Obama pushes for firefighting jobs for vets
President will seek more grant money for programs that allow local communities to hire more police officers, firefighters
By Kevin Freking
The Associated Press
WASHINGTON — In an effort to cut the unemployment rate among veterans, President Barack Obama is calling for a new conservation program that would put veterans to work rebuilding trails, roads and levees on public lands.
The president also will seek more grant money for programs that allow local communities to hire more police officers and firefighters.
"Let's get more cops on the beat, let's get more rangers in the parks, let's get more firefighters on call, and in the process, we're going to put more veterans back to work," Obama said Friday at a fire station in Arlington, Va., that was one of the first to respond to the attack on the Pentagon on Sept. 11, 2001.
"They've already risked their lives defending America. They should have the opportunity to rebuild America," he said.
The efforts, which Obama first announced in his State of the Union address last week, are particularly geared to those veterans who served after the 9/11 terrorist attacks, a group experiencing an unemployment rate of 9.1 percent, versus 8.7 percent for non-veterans, according to the government's jobs report for January.
Interior Secretary Ken Salazar said the Civilian Conservation Corps that operated during the 1930s could be viewed as a model for what the administration will try to accomplish through its "Veterans Jobs Corps." He said that the administration will propose spending $1 billion over five years that would be used to put an estimated 20,000 veterans to work restoring habitat and eradicating invasive species, among other activities.
"When one looks back at the legacy of the Civilian Conservation Corps, we take great comfort that those who take on these kinds of activities will leave a lasting legacy for the United States," Salazar said.
The backdrop of presidential politics is also playing a role in the Obama administration's new efforts. Several states that will be heavily contested in November have a significant military presence. Veterans will be evaluating specific ways the next White House administration intends to help them.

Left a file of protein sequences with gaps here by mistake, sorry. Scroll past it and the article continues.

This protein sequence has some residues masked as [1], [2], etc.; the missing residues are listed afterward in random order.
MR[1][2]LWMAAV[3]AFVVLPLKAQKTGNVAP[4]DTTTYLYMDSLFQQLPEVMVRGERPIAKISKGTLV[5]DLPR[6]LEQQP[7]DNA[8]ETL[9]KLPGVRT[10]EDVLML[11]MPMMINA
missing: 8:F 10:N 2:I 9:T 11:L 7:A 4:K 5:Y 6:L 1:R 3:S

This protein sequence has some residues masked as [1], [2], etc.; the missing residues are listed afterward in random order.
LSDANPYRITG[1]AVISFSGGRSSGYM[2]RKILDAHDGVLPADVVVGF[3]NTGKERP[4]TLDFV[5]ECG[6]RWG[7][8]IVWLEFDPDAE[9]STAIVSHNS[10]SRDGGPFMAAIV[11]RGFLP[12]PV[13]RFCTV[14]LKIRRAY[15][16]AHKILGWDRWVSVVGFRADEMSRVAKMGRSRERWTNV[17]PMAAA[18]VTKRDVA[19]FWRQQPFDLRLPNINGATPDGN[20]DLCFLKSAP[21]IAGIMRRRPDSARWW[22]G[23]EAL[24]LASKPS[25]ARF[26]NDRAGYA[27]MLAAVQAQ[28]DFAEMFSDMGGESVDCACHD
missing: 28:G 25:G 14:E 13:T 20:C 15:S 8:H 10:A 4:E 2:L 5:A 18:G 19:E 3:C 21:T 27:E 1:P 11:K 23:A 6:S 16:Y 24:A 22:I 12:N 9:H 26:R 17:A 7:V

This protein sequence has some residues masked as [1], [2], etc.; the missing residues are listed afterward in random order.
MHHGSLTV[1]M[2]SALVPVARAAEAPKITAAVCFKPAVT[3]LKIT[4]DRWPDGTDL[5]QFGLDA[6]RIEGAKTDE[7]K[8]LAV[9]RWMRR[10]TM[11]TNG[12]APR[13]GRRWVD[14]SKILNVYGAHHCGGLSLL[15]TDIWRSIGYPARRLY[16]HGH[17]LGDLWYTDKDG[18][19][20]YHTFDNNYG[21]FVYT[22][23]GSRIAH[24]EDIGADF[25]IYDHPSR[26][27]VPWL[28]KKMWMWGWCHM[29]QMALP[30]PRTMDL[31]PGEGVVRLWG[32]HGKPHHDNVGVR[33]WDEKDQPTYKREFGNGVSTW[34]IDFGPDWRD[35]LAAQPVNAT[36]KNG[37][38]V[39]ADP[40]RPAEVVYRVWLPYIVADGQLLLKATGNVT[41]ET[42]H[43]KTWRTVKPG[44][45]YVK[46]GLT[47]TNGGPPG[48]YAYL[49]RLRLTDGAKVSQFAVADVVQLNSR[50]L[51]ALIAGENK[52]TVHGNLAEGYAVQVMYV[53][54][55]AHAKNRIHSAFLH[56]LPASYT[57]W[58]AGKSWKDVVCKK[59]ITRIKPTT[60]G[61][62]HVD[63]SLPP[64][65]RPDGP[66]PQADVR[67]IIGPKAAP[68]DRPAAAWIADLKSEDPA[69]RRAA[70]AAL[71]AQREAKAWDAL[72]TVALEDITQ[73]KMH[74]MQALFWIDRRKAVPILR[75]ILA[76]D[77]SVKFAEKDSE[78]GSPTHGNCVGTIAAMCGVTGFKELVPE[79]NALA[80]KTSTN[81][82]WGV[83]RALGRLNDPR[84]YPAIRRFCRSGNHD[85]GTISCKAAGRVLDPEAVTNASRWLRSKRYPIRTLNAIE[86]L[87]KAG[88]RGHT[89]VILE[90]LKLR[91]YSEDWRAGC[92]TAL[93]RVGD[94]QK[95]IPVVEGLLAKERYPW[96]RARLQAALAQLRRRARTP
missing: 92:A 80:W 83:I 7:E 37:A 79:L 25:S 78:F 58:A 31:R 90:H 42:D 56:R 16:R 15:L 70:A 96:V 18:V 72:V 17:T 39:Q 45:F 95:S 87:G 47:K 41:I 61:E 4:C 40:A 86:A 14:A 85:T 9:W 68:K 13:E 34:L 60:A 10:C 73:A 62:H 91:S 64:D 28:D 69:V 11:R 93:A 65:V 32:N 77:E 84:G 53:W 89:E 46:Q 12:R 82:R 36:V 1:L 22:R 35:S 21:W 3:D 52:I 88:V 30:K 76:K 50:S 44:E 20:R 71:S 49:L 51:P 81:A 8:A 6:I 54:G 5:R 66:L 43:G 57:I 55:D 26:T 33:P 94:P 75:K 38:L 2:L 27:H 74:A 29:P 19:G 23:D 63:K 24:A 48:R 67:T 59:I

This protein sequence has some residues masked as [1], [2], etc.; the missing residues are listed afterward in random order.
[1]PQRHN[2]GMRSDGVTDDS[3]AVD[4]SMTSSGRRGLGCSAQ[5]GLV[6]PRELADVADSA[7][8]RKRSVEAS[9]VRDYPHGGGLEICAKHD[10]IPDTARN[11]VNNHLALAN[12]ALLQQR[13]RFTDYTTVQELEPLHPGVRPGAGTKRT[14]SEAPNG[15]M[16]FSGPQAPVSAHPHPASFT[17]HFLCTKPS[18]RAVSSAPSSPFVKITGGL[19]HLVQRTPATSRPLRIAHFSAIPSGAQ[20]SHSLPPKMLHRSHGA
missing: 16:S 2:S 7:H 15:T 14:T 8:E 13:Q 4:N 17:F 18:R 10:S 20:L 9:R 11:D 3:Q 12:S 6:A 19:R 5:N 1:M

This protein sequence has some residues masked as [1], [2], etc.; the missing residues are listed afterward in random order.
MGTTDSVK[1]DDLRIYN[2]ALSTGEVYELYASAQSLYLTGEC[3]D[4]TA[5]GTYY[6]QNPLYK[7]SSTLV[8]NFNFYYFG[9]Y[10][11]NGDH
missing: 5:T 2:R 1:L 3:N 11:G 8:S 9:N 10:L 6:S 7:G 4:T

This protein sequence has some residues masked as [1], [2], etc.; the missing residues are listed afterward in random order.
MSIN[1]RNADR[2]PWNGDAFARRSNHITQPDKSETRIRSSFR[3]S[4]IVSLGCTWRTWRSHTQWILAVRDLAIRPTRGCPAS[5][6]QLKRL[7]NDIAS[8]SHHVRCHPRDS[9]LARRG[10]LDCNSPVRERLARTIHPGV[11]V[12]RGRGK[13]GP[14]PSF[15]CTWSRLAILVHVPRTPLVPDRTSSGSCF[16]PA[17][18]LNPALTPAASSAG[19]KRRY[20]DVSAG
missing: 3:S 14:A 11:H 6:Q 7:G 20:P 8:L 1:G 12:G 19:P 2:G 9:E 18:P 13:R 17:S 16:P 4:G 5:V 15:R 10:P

Communities that hire veterans to work as police and firefighters will be given preference in the grants competition. Obama will also seek to increase spending for the grants programs. He is proposing an additional $4 billion for the Community Oriented Policing Services program, or COPS. He will propose an additional $1 billion for the firefighter grants.
The administration will also propose a training program designed to help veterans wanting to start their own small businesses.
With GOP lawmakers stressing the need to cut government spending, it remains to be seen how far the proposals will go in a deeply divided Congress. Many conservatives have in the past voted to cut spending for the COPS program, while Obama is calling for a major expansion.
Obama said the end of the war in Iraq could help finance the work programs.
"Congress should take the money that we're no longer spending on war, use half of it to pay down our debt, and use the rest to do some nation-building here at home," he said.
Rep. Jeff Miller, the Republican chairman of the House Committee on Veterans' Affairs, voiced skepticism. He said he wanted the administration to work with Congress on getting businesses to hire more.
"Short-term spending and temporary programs have failed and are not the solution," Miller said.
Congress also has been focusing on the problem of unemployment among veterans. A House subcommittee on Thursday examined the unemployment rate for those who serve in the National Guard or Reserves. Witnesses estimated that about 1 out of every 5 returning guardsmen is unemployed.
Theodore Daywalt, CEO and president of a jobs board called VetJobs, told lawmakers that veterans who totally separate from the military are for the most part finding work, even in today's economic environment.
"But if a veteran remains active in the National Guard, they are having a difficult time finding meaningful employment due to the constant call-ups and deployment schedules," Daywalt said in his written testimony.
Daywalt said some employers have become wary of hiring someone who is called up for as many as 24 months at a time. And the difficulty in finding work has led some guardsmen to volunteer for second or third deployments. He also predicted that the unemployment problem for guardsmen and reservists could get worse as the military downsizes because it will result in more competition when openings do occur.
About 160,000 troops leave active duty annually, and some 95,000 members of the National Guard and Reserves join them. The Labor Department already operates some jobs programs to help troops with the transition to civilian life. For example, there are employee workshops that help vets with advice on job searches and labor market conditions. The department also provides grants to states that in turn hire workers to conduct job training workshops and reach out to employers on behalf of vets.